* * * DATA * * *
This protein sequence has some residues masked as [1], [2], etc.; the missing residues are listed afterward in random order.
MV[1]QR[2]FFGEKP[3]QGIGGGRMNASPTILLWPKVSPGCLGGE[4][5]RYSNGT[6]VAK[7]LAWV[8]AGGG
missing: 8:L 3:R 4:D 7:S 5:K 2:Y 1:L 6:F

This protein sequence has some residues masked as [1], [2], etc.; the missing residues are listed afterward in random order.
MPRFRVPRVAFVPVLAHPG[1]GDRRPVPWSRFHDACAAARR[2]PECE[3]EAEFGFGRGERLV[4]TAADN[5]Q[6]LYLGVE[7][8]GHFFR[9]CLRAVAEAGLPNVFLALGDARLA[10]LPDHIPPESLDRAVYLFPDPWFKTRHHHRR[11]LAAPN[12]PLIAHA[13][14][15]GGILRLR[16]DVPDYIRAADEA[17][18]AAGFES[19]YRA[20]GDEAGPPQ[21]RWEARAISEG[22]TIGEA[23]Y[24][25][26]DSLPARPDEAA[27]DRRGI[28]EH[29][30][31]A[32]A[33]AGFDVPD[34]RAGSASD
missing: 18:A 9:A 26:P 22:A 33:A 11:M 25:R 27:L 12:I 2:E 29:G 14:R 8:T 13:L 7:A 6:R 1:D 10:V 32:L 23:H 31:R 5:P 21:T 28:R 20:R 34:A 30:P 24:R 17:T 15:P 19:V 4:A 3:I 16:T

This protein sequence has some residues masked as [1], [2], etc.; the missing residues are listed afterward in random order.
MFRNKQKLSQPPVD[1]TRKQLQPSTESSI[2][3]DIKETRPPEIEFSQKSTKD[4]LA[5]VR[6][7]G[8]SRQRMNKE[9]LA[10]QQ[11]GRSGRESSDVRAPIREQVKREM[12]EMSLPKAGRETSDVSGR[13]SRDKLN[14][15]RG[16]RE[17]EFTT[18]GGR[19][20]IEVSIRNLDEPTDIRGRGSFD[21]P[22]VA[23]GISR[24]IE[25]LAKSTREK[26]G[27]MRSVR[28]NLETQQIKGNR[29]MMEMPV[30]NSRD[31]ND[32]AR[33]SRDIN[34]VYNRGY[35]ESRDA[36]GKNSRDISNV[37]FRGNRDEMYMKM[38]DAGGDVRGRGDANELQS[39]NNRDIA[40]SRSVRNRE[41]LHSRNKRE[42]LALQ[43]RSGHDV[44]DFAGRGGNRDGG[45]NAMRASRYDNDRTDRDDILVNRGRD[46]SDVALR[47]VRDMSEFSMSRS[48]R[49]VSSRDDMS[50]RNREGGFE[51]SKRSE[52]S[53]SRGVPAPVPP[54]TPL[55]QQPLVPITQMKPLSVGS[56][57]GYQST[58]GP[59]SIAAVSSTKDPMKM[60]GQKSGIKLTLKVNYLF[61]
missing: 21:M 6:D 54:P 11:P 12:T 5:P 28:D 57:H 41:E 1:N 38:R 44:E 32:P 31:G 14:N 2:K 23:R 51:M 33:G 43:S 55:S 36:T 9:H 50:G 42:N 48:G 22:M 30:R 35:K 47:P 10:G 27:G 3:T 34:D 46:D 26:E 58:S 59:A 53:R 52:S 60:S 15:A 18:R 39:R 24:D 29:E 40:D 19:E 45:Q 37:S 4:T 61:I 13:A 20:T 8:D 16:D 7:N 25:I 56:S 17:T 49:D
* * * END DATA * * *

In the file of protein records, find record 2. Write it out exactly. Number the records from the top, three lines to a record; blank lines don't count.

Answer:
This protein sequence has some residues masked as [1], [2], etc.; the missing residues are listed afterward in random order.
MPRFRVPRVAFVPVLAHPG[1]GDRRPVPWSRFHDACAAARR[2]PECE[3]EAEFGFGRGERLV[4]TAADN[5]Q[6]LYLGVE[7][8]GHFFR[9]CLRAVAEAGLPNVFLALGDARLA[10]LPDHIPPESLDRAVYLFPDPWFKTRHHHRR[11]LAAPN[12]PLIAHA[13][14][15]GGILRLR[16]DVPDYIRAADEA[17][18]AAGFES[19]YRA[20]GDEAGPPQ[21]RWEARAISEG[22]TIGEA[23]Y[24][25][26]DSLPARPDEAA[27]DRRGI[28]EH[29][30][31]A[32]A[33]AGFDVPD[34]RAGSASD
missing: 18:A 9:A 26:P 22:A 33:A 11:M 25:R 27:L 12:I 2:E 29:G 14:R 8:T 13:L 7:A 6:R 1:D 10:V 32:L 23:H 31:R 5:P 21:T 28:R 20:R 34:A 30:P 24:R 17:T 15:P 19:V 4:A 3:I 16:T